- Incidentally, the best thing on that Chef Aid album is Cartman’s cover of “Come Sail Away.” I don’t own it, because to get the track from iTunes, you have to buy the whole album. I’m sure Parker and Stone had nothing to do with that decision, but they might have the power to get it overturned, and since we’re talking about the joys to be had from spreading art around without thinking only about the profit motive, and they brought it up, I just thought I’d mention it…
“Chickenpox” (season 2, episode 10; originally aired 8/26/1998)
This episode starts out as a pretty simple sick joke and eventually circles back, but in the middle it develops into a fairly thorny exploration of the mysteries of the economic class structure, which can be so bewildering to kids, and which adults may only pretend to make better sense of. For a stretch, though, you could be forgiven for getting the impression that the point is that God made poverty to give Cartman something to riff on, and that, all in all, it’s a pretty fair trade. Stan’s sister, whose existence a regular viewer can easily forget about for weeks, if not months, at a time, is in the hospital with chickenpox, and the doctor gives her parents the standard lecture about how most kids get it when they’re small and it’s no big deal, but can be more hazardous if contracted when older. As it happens, Kenny also has the pox. So all the boys’ moms agree to send Stan, Kyle, and Cartman to Kenny’s for a sleepover, so they can contract it from him, and they won’t have to worry about it later on.
The only problem—well, aside from the fact that, as parents, these people, in the words of the doctor, suck—is that Kenny, the designated “poor” member of the group, and his family appear to live in the closing credits of Dogville. When the boys literally cross over to the other side of the tracks, it’s like passing into another dimension, where there’s garbage and busted-up furniture in the front lawn and everyone talks with cracker-Okie accents. Cartman takes a break from singing “In The Ghetto” under his breath in order to enquire as to the location of the Nintendo. Don’t have one, says Kenny’s father, but “We got a ColecoVision plugged into the black-and-white TV.” “Oh my God,” says Kyle, “this is like a third-world country!” Then everyone sits down to dinner, which consists of an insufficient number of frozen waffles. “Sir,” says Kenny’s father, addressing God, “since we have been faithful to you, we know that you will someday send us some good fortune one of these days.” Cartman lets loose with a cuss word, and Kenny’s dad admonishes him: “We don’t say [Bleep.] at the table, you little asshole!” “Apparently you don’t say ‘side dishes’ either,” mutters Cartman. Turning in for bed, Cartman tells the ailing Kenny, “You better stop bein’ so poor, or I’m gonna start chuckin’ rocks at ya.”
The next day, Cartman and Stan are both sick as dogs, but Kyle feels fine, which gives him the chance to pursue a perplexing riddle that has begun to nag at him: Why do some have so much and others so little, and more to the point, is it true that Kyle’s father and Kenny’s father used to be best friends when they were teenagers, only to stop having anything to do with one another after Kyle’s father landed in the middle class? Kyle’s father tries to explain it all for him with one of Parker and Stone’s trademark “Are you serious? Because, really, even as I’m laughing, I can’t tell for sure” lectures, about how the world is made up of “gods and clods”—you may remember that, in Team America, it was “dicks and pussies”—and no matter how high you may rise thanks to the judicious application of your talents and ambition, you’ll still need somebody to pump your gas for you. Thus, Kenny’s family is happy to just have a place in the system, “and we’re all a functioning part of America.”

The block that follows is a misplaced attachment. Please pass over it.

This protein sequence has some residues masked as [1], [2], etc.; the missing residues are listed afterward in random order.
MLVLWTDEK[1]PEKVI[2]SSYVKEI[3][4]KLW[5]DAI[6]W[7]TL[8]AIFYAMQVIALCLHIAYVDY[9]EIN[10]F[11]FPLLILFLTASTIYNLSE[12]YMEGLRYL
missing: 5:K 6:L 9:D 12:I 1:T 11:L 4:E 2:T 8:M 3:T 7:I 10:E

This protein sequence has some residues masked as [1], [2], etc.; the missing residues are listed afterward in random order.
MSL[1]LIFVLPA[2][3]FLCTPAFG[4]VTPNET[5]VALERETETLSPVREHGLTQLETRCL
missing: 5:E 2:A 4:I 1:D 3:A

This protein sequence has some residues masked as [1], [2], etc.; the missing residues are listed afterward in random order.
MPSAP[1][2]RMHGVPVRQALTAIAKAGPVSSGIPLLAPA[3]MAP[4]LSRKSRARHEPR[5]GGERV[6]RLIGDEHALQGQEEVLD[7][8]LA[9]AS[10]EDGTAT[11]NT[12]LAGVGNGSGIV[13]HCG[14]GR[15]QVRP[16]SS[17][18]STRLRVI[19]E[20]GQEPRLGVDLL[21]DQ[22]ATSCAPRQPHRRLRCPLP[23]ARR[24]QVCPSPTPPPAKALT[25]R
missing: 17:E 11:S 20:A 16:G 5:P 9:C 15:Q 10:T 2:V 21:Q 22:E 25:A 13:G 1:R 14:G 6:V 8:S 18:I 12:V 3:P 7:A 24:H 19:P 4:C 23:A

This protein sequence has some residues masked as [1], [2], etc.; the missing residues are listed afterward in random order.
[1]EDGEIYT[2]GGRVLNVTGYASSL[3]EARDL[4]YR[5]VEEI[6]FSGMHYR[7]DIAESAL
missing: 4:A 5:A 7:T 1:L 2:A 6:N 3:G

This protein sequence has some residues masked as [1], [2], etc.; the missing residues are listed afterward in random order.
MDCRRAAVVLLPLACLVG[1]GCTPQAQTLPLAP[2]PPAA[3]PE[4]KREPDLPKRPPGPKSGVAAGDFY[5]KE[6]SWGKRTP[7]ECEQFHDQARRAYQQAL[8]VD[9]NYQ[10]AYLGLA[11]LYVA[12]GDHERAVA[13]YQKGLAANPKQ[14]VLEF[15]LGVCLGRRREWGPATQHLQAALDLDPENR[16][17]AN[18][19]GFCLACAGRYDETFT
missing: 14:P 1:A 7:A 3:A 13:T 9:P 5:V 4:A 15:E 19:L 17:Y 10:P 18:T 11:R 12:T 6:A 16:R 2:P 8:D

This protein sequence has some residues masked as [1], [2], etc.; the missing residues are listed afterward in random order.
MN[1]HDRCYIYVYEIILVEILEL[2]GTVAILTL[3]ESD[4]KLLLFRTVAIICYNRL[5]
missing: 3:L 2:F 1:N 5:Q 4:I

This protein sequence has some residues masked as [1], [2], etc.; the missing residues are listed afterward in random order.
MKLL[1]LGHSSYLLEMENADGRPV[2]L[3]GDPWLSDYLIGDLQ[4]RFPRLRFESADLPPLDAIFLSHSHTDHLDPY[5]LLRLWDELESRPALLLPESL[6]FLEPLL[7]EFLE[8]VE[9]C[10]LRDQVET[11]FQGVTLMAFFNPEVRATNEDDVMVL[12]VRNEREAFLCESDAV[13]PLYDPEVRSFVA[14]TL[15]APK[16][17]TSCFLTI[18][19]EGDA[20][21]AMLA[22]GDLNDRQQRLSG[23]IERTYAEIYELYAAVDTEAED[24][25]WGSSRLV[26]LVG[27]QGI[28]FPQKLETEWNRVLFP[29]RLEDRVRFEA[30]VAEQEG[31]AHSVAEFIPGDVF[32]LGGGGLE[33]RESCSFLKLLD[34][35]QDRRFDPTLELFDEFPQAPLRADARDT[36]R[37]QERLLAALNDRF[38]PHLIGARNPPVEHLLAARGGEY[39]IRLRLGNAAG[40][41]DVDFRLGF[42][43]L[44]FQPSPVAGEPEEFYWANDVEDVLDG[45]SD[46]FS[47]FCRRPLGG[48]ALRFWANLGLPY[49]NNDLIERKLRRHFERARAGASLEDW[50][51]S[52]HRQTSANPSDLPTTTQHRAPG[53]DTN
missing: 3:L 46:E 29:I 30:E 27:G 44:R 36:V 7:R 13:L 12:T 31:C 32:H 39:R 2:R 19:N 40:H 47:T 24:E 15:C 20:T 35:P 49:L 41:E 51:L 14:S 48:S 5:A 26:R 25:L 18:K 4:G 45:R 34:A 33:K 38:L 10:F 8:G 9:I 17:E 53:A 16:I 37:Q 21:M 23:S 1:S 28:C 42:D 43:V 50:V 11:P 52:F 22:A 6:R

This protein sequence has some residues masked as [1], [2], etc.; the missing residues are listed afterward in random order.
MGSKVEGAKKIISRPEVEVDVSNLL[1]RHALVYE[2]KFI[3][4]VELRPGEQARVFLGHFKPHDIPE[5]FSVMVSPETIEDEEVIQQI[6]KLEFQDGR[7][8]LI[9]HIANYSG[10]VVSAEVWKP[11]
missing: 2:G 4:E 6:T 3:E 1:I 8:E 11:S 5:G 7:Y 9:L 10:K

Meanwhile, unbeknownst to Kyle’s father, his wife has been wrestling with this issue herself, and decides to resolve it by arranging the equivalent of a forced play date between the two men, so they can see that they’re still friends. A few smart remarks later, it turns out they’re not—things start to go bad as soon as Kyle’s father says something about how great it is that the weekend is here, which is Kenny’s father’s cue to say that “When you’re unemployed, weekends are meaningless”—and the two men come to blows. But Kyle’s father begins to have second thoughts about the vibe he’s been laying down when he returns home and reads the school paper his son has been working on, which proposes that we should “put all the poor people into camps,” and then “there won’t be any hunger or poverty or homeless people, because they’ll all be dead.”
If this were a conventional TV comedy, there’d then be some attempt made to make sure everything was hunky-dory. Kyle’s father would sit the kid down and give him a man-to-man talk about the need to have compassion for those less fortunate, concede his own failings as a role model, thank his son for setting him straight, and maybe save Kenny from a burning building. There’d probably be a tearful reconciliation scene between Messrs. Broflovski and McCormick, who might never speak to each other again for however long the series would run. To their credit, Parker and Stone are too honest to play that game. They brought up something troubling and irreconcilable in order to wring laughs from it, and they weren’t about to cheapen that with some half-assed little scene based on the lie that it might really be reassuring and easy to settle after all. The only problem is that they don’t have any great ideas about what how to wrap things up without such a scene; they run out the clock by having the boys, who’ve found out what the point of the sleepover was and are angry about it, bring a whore into their homes to contaminate their parents’ toiletries, so that all the kids wind up in the hospital with chicken pox and all the grown-ups get herpes. I don’t know if the Parker and Stone of later years would have bothered to make this episode at all, if they couldn’t come up with a stronger through line. But maybe they would. It’s not consistent, but when it’s hot, it’s hot.